Today, the map of Europe reflects the changes brought about by the Industrial and Agrarian Revolutions as well as the political changes that took place throughout the time period. Europe’s core area, where economic output is highest, is largely centered around the manufacturing areas that arose during the Industrial Revolution (Figure 2.3.22.3.2). These manufacturing areas in turn were originally located near the raw materials, such as coal, that could sustain industrial growth.

clipboard_e3e1a18e77452d040f76a2b3b91ebcde6.png
Figure 2.3.22.3.2: Regions of Europe (Map by Koyos, Wikimedia Commons, Public Domain)

 

The shift in labor that occurred during the Industrial Revolution, as people left rural farms to find work in factories, led to the specialization of labor that is found in Europe today. Areas within Europe tended to specialize in the production of particular goods. Northern Italy for example, has maintained a specialty in the production of textiles. Germany continues to specialize in automotive manufacturing. The Benz Patent-Motorwagen, the world’s first gasoline powered automobile, was first built in Germany in 1886 and would later develop into the Mercedes-Benz corporation. As regions focused on the manufacture of particular goods, they benefited from economies of scale, the savings in cost per unit that results from increasing production. If you wanted to build a chair, for example, you’d have to buy the wood, glue, and screws as well as the tools needed to construct it, such as a drill, sander, and saw. That single chair would be quite costly to produce. If you wanted to make ten chairs, however, those same tools could be used for every chair, driving the cost of each chair down. Many areas in Europe have shifted from more traditional to high-tech manufacturing and industrial output in the region remains high.

 

Big Changes

-- Article by Christopher Brooks of Partland Community College. The full text is available on the LibreTexts website. 

One of the most vexing questions for historians is how to identify the causes of nineteenth-century European dominance: how does one explain the simple fact that Europe controlled a staggering amount of territory all around the globe by 1900? The old Eurocentric viewpoint was that there was something unique about European culture that gave it a competitive edge in the world. The even older version, popular among Europeans themselves in the late nineteenth century, was openly racist and chauvinistic: it claimed that European civilization was the bearer of critical thought itself, of technological know-how, of piercing insight and practical sense. All other civilizations were, in this model, regarded as either hopelessly backward or stuck in a previous stage of cultural or even biological evolution.

That explanation was, obviously, not just self-serving but inaccurate. Nineteenth-century Europeans rarely lived up to their own inflated view of themselves, and more to the point, their dominance was extremely short-lived. Europe had a technological lead on most other world regions for less than a century. The Industrial Revolution began in England in about 1750, took almost a century to spread to other parts of western Europe (a process that began in earnest around 1830), and reached maturity by the 1850s and 1860s. In turn, European industrial power was overwhelming in comparison to the rest of the world, except the United States starting in the last decades of the nineteenth century, from about 1860 - 1914. After that, Europe’s competitive edge began a steady decline, one that coincided with the collapse of its global empires after World War II.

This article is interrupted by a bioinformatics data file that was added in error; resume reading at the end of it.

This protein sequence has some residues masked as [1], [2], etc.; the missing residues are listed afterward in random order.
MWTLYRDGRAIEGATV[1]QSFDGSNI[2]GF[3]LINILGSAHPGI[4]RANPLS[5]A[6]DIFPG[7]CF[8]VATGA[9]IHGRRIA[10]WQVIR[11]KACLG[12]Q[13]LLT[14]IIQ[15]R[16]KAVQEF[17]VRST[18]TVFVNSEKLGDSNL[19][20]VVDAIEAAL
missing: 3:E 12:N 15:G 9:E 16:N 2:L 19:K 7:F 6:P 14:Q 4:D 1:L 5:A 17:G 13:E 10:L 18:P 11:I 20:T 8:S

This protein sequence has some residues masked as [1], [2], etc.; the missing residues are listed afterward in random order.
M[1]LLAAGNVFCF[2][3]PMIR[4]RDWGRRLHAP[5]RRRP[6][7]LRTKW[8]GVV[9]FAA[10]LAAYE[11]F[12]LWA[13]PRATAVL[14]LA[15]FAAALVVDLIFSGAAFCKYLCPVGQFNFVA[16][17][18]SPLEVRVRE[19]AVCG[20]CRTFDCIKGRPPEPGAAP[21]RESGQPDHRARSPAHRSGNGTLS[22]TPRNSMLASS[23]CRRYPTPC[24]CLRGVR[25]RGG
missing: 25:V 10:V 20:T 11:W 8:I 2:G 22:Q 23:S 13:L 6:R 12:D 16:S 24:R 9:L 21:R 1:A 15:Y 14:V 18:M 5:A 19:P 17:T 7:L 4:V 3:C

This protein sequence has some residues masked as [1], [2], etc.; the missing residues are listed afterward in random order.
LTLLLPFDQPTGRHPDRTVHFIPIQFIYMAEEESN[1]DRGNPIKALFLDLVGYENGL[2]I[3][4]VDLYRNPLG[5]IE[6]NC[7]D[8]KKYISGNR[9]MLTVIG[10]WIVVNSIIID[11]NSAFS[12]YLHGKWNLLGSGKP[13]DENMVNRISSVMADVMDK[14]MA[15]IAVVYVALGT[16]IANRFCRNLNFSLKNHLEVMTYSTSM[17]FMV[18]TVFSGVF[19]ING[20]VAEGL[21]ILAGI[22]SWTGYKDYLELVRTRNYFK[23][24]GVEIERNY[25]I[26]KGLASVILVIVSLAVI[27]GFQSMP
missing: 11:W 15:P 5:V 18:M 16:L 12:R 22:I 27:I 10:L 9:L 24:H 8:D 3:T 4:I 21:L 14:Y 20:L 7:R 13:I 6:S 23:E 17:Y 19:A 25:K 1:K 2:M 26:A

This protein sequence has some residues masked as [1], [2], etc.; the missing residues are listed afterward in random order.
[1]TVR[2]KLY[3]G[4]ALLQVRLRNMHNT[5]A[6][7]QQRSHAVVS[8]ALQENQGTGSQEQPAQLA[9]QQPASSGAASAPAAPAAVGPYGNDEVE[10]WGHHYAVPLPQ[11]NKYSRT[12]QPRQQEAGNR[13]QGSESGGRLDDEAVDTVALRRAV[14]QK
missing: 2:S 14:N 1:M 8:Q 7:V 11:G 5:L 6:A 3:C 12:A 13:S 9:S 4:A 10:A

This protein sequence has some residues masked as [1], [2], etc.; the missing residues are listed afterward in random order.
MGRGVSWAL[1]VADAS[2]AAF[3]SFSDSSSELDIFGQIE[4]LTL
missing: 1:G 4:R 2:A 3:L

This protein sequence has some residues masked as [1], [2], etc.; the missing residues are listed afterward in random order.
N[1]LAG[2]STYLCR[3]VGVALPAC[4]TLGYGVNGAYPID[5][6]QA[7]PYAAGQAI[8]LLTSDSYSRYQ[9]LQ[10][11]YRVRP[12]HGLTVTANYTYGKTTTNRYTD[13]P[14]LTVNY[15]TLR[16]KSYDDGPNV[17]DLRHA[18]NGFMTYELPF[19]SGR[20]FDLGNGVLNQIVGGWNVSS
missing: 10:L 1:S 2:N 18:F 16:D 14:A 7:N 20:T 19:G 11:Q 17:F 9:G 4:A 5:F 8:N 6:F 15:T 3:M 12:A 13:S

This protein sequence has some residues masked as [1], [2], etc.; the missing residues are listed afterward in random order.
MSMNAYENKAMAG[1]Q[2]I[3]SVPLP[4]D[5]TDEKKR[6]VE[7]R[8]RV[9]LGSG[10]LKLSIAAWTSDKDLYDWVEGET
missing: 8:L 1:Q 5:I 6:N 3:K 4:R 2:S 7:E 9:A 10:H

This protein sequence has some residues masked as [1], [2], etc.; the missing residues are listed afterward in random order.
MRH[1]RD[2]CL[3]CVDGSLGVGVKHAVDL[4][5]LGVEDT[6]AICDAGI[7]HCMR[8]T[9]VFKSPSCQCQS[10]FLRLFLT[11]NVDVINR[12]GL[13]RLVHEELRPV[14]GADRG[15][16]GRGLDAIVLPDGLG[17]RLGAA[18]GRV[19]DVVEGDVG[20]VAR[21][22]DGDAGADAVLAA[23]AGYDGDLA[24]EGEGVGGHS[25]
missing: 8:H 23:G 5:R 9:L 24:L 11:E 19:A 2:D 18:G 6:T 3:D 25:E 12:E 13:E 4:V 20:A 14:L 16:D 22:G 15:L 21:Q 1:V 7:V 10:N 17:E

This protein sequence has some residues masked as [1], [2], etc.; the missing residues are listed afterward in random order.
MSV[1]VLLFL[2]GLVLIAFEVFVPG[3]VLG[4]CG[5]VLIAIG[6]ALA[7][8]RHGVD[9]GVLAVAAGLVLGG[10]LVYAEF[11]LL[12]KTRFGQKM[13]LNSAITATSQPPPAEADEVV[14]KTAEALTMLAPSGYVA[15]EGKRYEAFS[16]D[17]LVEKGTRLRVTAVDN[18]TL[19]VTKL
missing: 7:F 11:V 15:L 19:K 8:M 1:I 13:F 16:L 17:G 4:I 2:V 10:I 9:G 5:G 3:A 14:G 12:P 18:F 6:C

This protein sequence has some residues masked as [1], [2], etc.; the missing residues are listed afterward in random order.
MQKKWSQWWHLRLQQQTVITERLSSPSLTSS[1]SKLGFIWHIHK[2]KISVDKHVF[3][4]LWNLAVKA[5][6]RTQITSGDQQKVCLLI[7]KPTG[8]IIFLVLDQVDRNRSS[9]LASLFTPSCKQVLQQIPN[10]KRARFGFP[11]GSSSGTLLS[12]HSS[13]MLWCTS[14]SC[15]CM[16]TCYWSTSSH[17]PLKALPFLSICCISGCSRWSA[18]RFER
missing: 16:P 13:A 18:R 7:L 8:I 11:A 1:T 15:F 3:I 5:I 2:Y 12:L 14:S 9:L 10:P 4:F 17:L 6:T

A more satisfying explanation for the explosion of European power than one that claims that Europeans had some kind of inherent cultural advantage has to do with energy. For about a century, Europe and, eventually, the United States, had almost exclusive access to what amounted to unlimited energy in the form of fossil fuels. The iconic battles toward the end of the century between rifle-wielding European soldiers and the people they conquered in Africa and parts of Asia were not just about the rifles; they were about the factories that made those rifles, the calories that fed the soldiers, the steamships that transported them there, the telegraph lines that conveyed orders for thousands of miles away, the medicines that kept them healthy, and so on, all of which represented an epochal shift from the economic and technological reality of the people trying to resist European imperialism. All of those inventions could be produced in gigantic quantities thanks to the use of coal and, later, oil power. 

While many historians have taken issue with the term “revolution” in describing what was much more of a slow evolution at the time, there is no question that the changes industrial technology brought about really were revolutionary. Few things have mattered as much as the Industrial Revolution, because it fundamentally transformed almost everything about how human beings live, perhaps most strikingly including humankind’s relationship with nature. Whole landscapes can be transformed, cities constructed, species exterminated, and the entire natural ecosystem fundamentally changed in a relatively short amount of time. 

Likewise, “the” Industrial Revolution was really a linking together of distinct “revolutions” – technology started it, but the effects of those technological changes were economic and social. All of society was eventually transformed, leading to the phrase “industrial society,” one in which everything is in large part based on the availability of a huge amount of cheap energy and an equally huge number of mass-produced commodities (including people, insofar as workers can be replaced). To sum up, the Industrial Revolution was as momentous in human history as was the agricultural revolution that began civilization back in about 10,000 BCE. Even if it was a revolution that took over a century to come to fruition, from a long-term world-historical perspective, it still qualifies as revolutionary.

 

Elizabeth Gaskell, North and South